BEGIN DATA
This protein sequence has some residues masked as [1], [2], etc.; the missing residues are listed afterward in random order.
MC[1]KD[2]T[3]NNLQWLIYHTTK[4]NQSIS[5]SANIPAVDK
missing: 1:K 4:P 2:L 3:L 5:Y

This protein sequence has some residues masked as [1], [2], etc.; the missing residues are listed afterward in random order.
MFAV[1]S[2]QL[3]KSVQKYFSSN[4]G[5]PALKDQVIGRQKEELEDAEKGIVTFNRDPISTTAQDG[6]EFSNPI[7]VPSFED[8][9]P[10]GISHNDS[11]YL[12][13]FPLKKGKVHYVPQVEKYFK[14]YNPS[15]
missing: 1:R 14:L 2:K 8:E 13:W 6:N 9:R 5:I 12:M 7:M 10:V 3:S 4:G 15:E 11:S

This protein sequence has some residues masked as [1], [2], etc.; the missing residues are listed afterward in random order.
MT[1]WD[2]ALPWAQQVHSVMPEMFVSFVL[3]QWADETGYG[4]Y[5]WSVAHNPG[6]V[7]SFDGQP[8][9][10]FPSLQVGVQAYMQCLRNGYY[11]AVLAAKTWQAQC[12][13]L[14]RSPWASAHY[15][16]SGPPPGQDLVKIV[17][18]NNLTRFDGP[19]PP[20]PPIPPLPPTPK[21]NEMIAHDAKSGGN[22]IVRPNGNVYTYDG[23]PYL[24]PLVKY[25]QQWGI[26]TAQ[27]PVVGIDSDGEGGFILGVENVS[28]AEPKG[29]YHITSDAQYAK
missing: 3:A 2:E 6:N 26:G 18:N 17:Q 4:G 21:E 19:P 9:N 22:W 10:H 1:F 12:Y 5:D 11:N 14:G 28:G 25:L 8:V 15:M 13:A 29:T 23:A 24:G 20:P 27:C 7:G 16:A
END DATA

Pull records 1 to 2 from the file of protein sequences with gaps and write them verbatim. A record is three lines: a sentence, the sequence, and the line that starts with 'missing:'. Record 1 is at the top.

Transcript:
This protein sequence has some residues masked as [1], [2], etc.; the missing residues are listed afterward in random order.
MC[1]KD[2]T[3]NNLQWLIYHTTK[4]NQSIS[5]SANIPAVDK
missing: 1:K 4:P 2:L 3:L 5:Y

This protein sequence has some residues masked as [1], [2], etc.; the missing residues are listed afterward in random order.
MFAV[1]S[2]QL[3]KSVQKYFSSN[4]G[5]PALKDQVIGRQKEELEDAEKGIVTFNRDPISTTAQDG[6]EFSNPI[7]VPSFED[8][9]P[10]GISHNDS[11]YL[12][13]FPLKKGKVHYVPQVEKYFK[14]YNPS[15]
missing: 1:R 14:L 2:K 8:E 13:W 6:N 9:R 5:I 12:M 7:M 10:V 3:S 4:G 15:E 11:S